Monday, June 01, 2009
Miserable Sports Cities
Just when something good was about to happen to Cleveland, a city that's been waiting for nearly 50 years for something good to happen, along comes Dwight Howard, raining threes and punishing defense to remind Cleveland natives that "good" and "sports" in the same sentence just aren't meant to be.
But Cleveland isn't the only city that's hurting. Here's a look at the top five most miserable sports cities. As always, omissions, thoughts and disagreements welcome in the comments.
Hard to consider Atlanta as miserable seeing as the Braves won 14-straight division titles starting in 1991. Yet, they only won one World Series in that span ('95) and have had mediocre attendance since, despite their regular-season success.
Aside from the Hawk's 1958 championship (which actually occurred while in St. Louis), Atlanta's success has been scattered and inconsistent. The Dirty Bird was fun while it last, though.
4. San Diego
Neither the Chargers or Padres have won a Super Bowl or World Series, respectively, though the Chargers did win an AFL title in 1963.
Of the four pro teams to have called San Diego home (the Rockets and Clippers used to play there), none have an overall winning record in the city. This futility has led to the term San Diego sports curse. Nobody really refers to the San Diego sports as a curse because we don't think anybody really cares. Great weather and nice beaches can really go a long way...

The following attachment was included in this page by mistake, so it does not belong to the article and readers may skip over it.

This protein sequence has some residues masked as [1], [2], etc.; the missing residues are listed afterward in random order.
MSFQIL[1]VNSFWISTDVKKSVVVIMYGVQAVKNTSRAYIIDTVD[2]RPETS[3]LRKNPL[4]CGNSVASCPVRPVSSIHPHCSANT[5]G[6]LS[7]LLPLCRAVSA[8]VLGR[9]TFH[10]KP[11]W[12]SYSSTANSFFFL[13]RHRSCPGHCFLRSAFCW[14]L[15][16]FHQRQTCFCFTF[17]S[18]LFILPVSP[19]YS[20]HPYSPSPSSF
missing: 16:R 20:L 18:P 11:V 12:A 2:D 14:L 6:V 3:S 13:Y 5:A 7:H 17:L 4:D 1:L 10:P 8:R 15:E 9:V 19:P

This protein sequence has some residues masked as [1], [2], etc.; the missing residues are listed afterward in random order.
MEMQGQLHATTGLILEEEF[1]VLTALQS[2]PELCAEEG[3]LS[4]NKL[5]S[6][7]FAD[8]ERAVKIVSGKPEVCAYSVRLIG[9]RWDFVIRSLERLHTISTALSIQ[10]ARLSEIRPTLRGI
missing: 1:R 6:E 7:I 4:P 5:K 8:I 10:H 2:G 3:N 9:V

It's been 44 years since Buffalo has been a championship city. Sure, the Bills tried really, really hard in the 90s, but lost four-straight Super Bowls, which must be some sort of record.
The Sabres have had success, yet have only made it to the Stanley Cup Finals twice, most recently in 1999 losing to the Stars in six.
Pro baseball and basketball isn't really a big deal up there. But Niagara Falls is pretty neat.
The Emerald City's last professional championship was 30 years ago by a team that no longer plays there (the Sonics). Of course the Seattle Storm captured a WNBA crown in 2004, but nobody really seems to notice that.
The Seahawks made the 2006 Super Bowl and have been a playoff team for much of the decade, yet its history is built on losing.
The Mariners won a record 116 games in 2001, yet remain one of few teams to never reach the World Series.
The Washington Huskies football team captured a co-National Championship with Miami in 1991, but are in the midst of five straight losing seasons and went 0-12 last year which we still can't believe actually happened.
The Browns won the NFL Championship in 1964 and that's about all the city's got. Of course Art Modell moved the team to Baltimore in '96 (where the Ravens later won a championship to add to the pain) and the city was without an NFL team for three years. Now they have Brady Quinn. Take that any way you want.
The Indians made the World Series in 1997, yet lost to the Marlins and have the second longest World Series drought behind the Cubs. They're more known for their controversial mascot than anything else.
The Cavs made the NBA Finals in 2007, only to be swept. This latest disappointment will lead to off-season speculation of LeBron James' future in Cleveland. If he leaves, Cleveland could become a ghost town.